Tags: china | gold | fix | metals

China Joins Century-Old Gold Fix as Sway in Commodities Spreads

Tuesday, 16 Jun 2015 02:20 PM

A Chinese bank will help set prices in London’s $20 billion gold market for the first time ever as the nation strengthens its influence in the world’s financial system.

Bank of China Ltd. will join lenders including Goldman Sachs Group, Inc. and Barclays Plc. that run the twice-daily auction system for pricing gold, according to a statement from the London Bullion Market Association on Tuesday. The process, which dates back to 1919, sets a benchmark level for gold that’s used by mining companies, refiners and hedge funds.

China, the world’s second-largest economy, is expanding its presence in gold and currency markets worldwide as the country seeks to make the yuan a viable competitor to the dollar. An International Monetary Fund team is visiting China this month to discuss including the yuan in the IMF’s Special Drawing Rights basket of reserve currencies.

“They want to be on the top table in all areas of international trade and this is no different,” Ross Norman, chief executive officer of dealer Sharps Pixley Ltd., said by phone from London. “They want to be represented in locations where benchmark prices are derived, and they have demonstrated that by signing up for the fix.”

Participation in the gold auction will increase the link between China and international markets, and make the gold price better reflect the nation’s supply and demand, Yu Sun, general manager of Bank of China’s London branch, wrote in a press release.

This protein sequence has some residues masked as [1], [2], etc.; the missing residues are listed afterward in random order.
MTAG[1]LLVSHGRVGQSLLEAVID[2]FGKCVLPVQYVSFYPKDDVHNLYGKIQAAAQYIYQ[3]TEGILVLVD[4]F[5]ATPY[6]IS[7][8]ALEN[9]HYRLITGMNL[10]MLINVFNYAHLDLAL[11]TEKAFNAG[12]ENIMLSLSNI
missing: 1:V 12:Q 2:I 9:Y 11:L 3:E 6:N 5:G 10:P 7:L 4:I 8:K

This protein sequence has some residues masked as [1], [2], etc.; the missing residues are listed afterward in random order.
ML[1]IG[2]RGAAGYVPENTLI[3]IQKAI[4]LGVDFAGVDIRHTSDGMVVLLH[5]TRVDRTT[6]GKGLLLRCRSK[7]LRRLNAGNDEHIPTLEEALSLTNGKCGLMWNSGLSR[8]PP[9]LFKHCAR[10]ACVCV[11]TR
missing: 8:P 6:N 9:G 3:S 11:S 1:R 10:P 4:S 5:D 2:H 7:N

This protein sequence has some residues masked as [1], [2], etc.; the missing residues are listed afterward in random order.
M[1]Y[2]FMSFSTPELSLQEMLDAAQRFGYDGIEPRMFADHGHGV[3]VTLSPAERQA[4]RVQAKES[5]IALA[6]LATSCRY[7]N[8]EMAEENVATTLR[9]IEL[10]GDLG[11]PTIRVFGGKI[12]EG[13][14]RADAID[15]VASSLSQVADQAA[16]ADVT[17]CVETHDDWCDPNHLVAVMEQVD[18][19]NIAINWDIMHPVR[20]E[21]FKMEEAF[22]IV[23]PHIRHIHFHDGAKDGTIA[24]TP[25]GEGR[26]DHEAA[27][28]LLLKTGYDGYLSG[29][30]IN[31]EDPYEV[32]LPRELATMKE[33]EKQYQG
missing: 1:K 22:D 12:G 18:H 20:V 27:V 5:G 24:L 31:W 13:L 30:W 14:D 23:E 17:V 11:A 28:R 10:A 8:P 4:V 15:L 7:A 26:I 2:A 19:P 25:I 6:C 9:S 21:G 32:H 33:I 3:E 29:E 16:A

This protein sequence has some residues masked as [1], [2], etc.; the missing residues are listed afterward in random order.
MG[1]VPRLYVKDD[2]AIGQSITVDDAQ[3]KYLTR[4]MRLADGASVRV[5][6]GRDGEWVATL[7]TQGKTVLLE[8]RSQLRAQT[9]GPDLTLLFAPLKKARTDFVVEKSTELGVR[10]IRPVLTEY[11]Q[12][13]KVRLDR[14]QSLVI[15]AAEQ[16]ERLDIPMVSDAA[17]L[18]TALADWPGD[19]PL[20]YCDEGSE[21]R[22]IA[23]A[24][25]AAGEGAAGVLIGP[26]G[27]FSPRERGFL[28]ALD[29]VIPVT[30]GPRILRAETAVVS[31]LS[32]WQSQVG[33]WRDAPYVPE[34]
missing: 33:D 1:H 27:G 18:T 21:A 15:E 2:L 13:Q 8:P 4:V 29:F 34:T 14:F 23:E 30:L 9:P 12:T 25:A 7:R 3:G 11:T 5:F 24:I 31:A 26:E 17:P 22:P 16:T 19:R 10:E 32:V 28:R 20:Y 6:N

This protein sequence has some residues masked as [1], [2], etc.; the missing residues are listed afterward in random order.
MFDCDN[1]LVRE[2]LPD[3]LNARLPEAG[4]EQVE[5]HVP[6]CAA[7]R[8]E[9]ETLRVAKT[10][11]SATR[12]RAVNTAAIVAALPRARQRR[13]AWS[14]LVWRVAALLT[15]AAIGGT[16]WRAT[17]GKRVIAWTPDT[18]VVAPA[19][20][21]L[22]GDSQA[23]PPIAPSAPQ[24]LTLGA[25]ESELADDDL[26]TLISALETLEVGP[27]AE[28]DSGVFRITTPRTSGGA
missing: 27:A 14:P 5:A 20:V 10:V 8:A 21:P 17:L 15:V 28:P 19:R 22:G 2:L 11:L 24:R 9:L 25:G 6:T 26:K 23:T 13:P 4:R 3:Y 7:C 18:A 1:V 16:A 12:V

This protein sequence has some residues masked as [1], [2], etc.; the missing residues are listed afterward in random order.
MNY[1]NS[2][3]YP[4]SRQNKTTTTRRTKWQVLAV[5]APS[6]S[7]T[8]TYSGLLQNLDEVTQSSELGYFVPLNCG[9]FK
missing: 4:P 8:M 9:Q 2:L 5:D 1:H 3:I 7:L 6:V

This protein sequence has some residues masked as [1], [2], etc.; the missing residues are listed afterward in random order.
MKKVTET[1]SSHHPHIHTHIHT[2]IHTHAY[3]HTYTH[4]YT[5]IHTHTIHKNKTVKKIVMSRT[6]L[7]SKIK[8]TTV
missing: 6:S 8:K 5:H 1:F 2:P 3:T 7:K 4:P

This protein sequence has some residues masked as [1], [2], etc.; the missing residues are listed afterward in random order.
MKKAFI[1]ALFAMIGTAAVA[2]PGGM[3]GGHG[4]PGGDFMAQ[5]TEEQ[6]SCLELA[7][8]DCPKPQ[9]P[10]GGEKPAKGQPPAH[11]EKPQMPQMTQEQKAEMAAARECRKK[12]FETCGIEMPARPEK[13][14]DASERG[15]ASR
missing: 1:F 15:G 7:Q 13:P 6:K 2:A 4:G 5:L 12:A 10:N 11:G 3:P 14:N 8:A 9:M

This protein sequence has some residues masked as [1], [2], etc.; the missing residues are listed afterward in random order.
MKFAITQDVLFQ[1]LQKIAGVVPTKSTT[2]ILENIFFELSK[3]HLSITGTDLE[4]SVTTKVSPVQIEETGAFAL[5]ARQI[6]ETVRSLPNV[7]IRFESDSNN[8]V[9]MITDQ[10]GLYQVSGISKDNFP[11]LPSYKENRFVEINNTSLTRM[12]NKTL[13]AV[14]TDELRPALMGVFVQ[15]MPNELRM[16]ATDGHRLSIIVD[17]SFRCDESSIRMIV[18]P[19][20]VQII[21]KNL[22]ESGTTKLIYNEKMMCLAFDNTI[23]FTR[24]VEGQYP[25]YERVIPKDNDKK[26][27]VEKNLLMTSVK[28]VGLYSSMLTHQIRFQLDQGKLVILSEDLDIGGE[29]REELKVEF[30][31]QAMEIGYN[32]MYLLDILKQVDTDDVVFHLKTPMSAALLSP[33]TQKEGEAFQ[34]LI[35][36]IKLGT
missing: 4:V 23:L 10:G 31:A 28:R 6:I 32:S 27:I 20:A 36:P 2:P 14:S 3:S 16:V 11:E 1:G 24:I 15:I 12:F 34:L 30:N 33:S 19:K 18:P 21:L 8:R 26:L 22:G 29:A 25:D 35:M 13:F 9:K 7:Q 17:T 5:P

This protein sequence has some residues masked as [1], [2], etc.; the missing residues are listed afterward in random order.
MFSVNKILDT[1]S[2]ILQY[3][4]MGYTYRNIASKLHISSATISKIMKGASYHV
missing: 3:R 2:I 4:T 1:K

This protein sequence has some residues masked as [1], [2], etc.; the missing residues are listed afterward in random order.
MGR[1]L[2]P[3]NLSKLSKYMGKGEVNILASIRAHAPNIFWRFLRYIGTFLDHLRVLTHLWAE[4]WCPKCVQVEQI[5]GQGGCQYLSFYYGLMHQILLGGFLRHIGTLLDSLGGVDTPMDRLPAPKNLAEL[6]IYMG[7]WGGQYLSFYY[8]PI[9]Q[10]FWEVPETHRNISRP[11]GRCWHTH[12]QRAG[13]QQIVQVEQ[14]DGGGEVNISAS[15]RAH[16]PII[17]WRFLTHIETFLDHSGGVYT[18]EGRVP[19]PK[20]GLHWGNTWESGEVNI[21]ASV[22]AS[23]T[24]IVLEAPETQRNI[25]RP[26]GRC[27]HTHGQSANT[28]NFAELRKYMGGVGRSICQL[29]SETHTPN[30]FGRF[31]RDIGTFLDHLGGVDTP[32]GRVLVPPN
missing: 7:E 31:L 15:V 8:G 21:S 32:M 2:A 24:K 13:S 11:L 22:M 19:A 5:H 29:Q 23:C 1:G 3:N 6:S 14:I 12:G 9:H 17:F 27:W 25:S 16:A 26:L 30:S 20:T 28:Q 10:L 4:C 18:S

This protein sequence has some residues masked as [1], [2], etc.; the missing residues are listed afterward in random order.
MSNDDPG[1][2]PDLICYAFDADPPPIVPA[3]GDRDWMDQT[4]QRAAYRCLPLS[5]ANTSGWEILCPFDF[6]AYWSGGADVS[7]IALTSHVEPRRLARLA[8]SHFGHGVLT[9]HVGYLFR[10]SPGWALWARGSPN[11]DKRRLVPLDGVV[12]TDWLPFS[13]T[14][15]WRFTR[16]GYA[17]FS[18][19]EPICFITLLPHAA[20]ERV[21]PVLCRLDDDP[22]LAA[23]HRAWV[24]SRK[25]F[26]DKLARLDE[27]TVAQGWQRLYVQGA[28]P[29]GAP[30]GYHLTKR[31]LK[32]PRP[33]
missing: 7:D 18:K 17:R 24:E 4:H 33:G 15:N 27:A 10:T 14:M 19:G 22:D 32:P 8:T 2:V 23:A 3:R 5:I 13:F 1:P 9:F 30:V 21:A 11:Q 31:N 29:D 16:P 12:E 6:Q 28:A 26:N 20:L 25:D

Gold Auction

Gold slid 0.6 percent to $1,179.84 an ounce as of 4:51 p.m. in London, according to Bloomberg generic pricing.

Bank of China will be added to the price-setting auction for gold on June 22, Intercontinental Exchange Inc. said in an e-mail. The lender had the biggest market share in proprietary gold trading on the Shanghai Gold Exchange, according to an annual report released in April.

The London gold auction started earlier this year as a more transparent alternative to a previous process in which banks talked by phone. ICE Benchmark Administration, which runs the process, expects more firms to join soon, according to President Finbarr Hutcheson.

“To have China participate in the fix is a positive development both for the process and for China,” Afshin Nabavi, the head of trading and physical sales at MKS (Switzerland) SA, said by phone from Geneva. “It shows they are opening up to the world.”

Commodities Trading

China, the biggest consumer of raw materials, has focused on commodities in order to bring its significance in financial markets in line with its sway as a importer and producer. The country has seen a surge in commodities-derivative trading, with volumes across the Shanghai Futures Exchange rising 31 percent last year.

Separately, Bank of China, the nation’s third-biggest lender by market value, said it’s starting a crude oil index based on West Texas Intermediate. The product will be the first global benchmark commodity index offered by a Chinese financial institution, according to an e-mail.

Efforts to promote the yuan have fueled speculation the government is stockpiling gold as part of a plan to diversify $3.7 trillion in foreign-exchange reserves. The People’s Bank of China may have tripled holdings of bullion since it last updated them in April 2009, according to data from Bloomberg Intelligence in April.

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A Chinese bank will help set prices in London's $20 billion gold market for the first time ever as the nation strengthens its influence in the world's financial system.
china, gold, fix, metals
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2015-20-16
Tuesday, 16 Jun 2015 02:20 PM
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